How Tech Entrepreneurs Avoid Risk
By Lorne Epstein
How many times have you had a great business idea and done nothing about it? If you’re like me, many. I’ve started companies, so why do I hesitate? Because failed businesses cost money, time and can hurt your reputation.
I always thought entrepreneurs — myself included — were crazy when they made the leap to a new venture. I changed my mind after speaking with Ric Fleisher, co-founder of roadside-assistance platform Urgent.ly, and TJ Radtke, CEO of skill-matching service Acertiv.
Talking to them, I was surprised to learn that these two startup founders are risk-adverse. When starting their companies, they took a methodical approach to calculating their exposure. Their business plans included a personal assessment of their own finances and how much financial risk they were willing to take on. They set approximate dates for meeting milestones. If they didn’t meet their goals, they were ready to drop their business to avoid financial disaster. And most importantly, both had money saved to fund their salaries for the duration of their startup efforts.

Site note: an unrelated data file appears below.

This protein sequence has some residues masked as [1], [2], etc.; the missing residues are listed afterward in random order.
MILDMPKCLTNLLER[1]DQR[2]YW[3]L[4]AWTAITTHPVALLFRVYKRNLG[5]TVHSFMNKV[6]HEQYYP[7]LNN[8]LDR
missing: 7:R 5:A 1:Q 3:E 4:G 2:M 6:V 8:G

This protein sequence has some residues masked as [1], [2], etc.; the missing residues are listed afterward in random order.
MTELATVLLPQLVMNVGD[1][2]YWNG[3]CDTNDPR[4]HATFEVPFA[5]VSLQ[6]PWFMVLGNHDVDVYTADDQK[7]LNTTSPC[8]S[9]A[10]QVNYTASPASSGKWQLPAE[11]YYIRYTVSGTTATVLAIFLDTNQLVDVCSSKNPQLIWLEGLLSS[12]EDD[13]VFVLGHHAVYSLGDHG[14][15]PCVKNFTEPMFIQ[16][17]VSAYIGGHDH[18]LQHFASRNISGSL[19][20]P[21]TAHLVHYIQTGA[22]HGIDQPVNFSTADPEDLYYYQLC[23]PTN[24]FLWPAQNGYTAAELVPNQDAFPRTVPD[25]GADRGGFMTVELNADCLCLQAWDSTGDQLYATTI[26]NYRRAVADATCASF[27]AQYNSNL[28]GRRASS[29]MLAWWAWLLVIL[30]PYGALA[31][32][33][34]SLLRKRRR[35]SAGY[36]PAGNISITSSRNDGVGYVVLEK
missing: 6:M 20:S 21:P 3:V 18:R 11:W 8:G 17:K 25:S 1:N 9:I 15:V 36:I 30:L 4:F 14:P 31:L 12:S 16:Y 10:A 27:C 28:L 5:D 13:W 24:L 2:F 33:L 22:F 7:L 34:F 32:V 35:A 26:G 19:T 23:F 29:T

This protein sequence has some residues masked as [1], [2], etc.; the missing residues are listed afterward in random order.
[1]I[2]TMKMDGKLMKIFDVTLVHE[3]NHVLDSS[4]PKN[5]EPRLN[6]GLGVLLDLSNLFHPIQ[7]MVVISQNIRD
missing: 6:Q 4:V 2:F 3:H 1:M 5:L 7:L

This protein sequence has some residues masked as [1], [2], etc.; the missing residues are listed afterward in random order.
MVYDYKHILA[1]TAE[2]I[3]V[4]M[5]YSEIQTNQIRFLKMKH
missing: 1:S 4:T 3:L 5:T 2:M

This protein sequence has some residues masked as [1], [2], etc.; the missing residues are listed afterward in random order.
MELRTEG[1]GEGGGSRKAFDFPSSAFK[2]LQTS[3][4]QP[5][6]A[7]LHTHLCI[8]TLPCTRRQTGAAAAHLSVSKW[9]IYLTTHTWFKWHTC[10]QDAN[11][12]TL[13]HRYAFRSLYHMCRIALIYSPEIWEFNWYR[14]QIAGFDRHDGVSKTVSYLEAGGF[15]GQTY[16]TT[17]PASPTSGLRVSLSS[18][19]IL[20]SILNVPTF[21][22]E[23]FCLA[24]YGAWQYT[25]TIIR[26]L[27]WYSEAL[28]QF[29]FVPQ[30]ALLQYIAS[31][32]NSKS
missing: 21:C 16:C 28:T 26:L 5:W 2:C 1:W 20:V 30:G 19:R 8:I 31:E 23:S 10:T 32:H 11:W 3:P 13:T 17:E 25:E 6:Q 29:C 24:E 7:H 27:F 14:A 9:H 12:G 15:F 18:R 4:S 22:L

Lorne Epstein has started several businesses since the early 1990s, beginning with a VAR for Multimedia peripherals. He built Inside Job, a Facebook application that makes Facebook work like LinkedIn, and recently joined Reel Potential as their Story Evangelist. Reel Potential is the only company with legal license to resell Hollywood Movie clips. He’s recently built a recruiting practice in the Washington, D.C., area. Email him at Lorne@ElectricCow.com.